From left -- Jenna Sokolowski as Annalise the Geographer, Katie Nigsch as Margaret the Typographer and Daniel Corey as Dave the Stenographer.
Photo by Helen Pafumi/Courtesy of Hub Theatre
The venturesome, daring folk at the Hub Theatre are continuing to bring audiences bold new works by playwrights less often produced in the area. For its spring production, the Hub is producing the area premiere of the provocative and insightful “The Typographer’s Dream” written by Obie-Award winning playwright Adam Bock.
“The questions posed in ‘The Typographer’s Dream’ are so relevant to this area,” said Helen Pafumi, artistic director, Fairfax’s Hub Theatre. The production explores connections between one’s profession, one’s self-respect and personal relationships with both humor and intellectual depth. “There is purpose in the work we do. ‘The Typographer’s Dream’ wrestles with our purpose and with our identity. Why do we do what we do? Why does it matter?” Pafumi said.
Pafumi noted that the show has a rhythm that “allows us to delve into this work/life meditation with his humorous and honest writing style. It frees our three actors to connect directly with the audience and bring them into their world.” The three actors are Daniel Corey, Katie Nigsch, and Jenna Sokolowski.
The production is directed by Matt Bassett. He received a Helen Hayes Award nomination for his 2014 direction of the Hub's “Failure: A Love Story.”
“The show explores what happens in stressful work. When asked to describe their jobs, some of the characters are shy while others are confident; some appear overeager while others are less able to define themselves,” said Bassett.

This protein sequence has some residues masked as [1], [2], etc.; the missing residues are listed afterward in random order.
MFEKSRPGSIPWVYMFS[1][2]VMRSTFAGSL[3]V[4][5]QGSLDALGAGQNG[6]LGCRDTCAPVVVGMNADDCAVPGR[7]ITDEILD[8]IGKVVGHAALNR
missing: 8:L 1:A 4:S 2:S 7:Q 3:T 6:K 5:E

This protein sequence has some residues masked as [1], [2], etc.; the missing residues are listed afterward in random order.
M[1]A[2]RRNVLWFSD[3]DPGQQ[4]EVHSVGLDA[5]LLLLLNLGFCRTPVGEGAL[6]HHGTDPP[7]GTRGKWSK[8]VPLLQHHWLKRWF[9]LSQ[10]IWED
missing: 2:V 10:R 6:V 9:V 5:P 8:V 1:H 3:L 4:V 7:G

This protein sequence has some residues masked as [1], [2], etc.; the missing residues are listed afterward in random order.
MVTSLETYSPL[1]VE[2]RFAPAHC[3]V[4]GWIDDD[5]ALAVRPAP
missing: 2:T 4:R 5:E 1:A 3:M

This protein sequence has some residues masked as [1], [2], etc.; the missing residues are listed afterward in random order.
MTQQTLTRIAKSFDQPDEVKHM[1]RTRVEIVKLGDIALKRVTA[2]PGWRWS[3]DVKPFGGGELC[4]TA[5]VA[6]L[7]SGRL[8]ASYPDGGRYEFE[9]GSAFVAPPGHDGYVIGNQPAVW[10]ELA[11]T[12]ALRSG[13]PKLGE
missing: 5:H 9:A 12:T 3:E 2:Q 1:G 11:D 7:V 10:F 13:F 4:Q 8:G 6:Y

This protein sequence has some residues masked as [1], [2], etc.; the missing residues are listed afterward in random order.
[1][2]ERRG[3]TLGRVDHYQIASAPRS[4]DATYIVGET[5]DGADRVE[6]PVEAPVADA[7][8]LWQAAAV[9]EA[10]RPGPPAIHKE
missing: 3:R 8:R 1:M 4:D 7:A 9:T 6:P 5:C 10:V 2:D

Where and When
The Hub Theatre presents “The Typographer’s Dream” at the John Swayze Theater, the New School of Northern Virginia, 9431 Silver King Court, Fairfax. Performances: April 10-May 3. Fridays at 8 p.m., Saturdays at 2 p.m. and 8 p.m. and Sundays at 2 p.m. Tickets $ 20- $30. Call 1-800-494-8497 or visit http://www.thehub...">www.thehubtheatre...
“Over time we see more and more of the real individuals appear and not be hidden away,” added Bassett. “As the cast interacts with the set, props and the audience, they open themselves up about their hopes, dreams and relationships.”
When asked what audiences can expect as they take in the production, Pafumi responded, “I hope they come away thinking about their work as having great purpose, no matter the profession. We all have something that contributes to the whole. And I hope they remember that life is not just one thing. Your life is not just our job, and we are not just defined by our job title. We are so many things.”
So what might you say if asked to describe your job and who you are? We are so much more than our jobs, aren’t we? For if we are not, what happens if and when you hate your job? Explore it all at the Hub Theatre’s “The Typographer’s Dream.”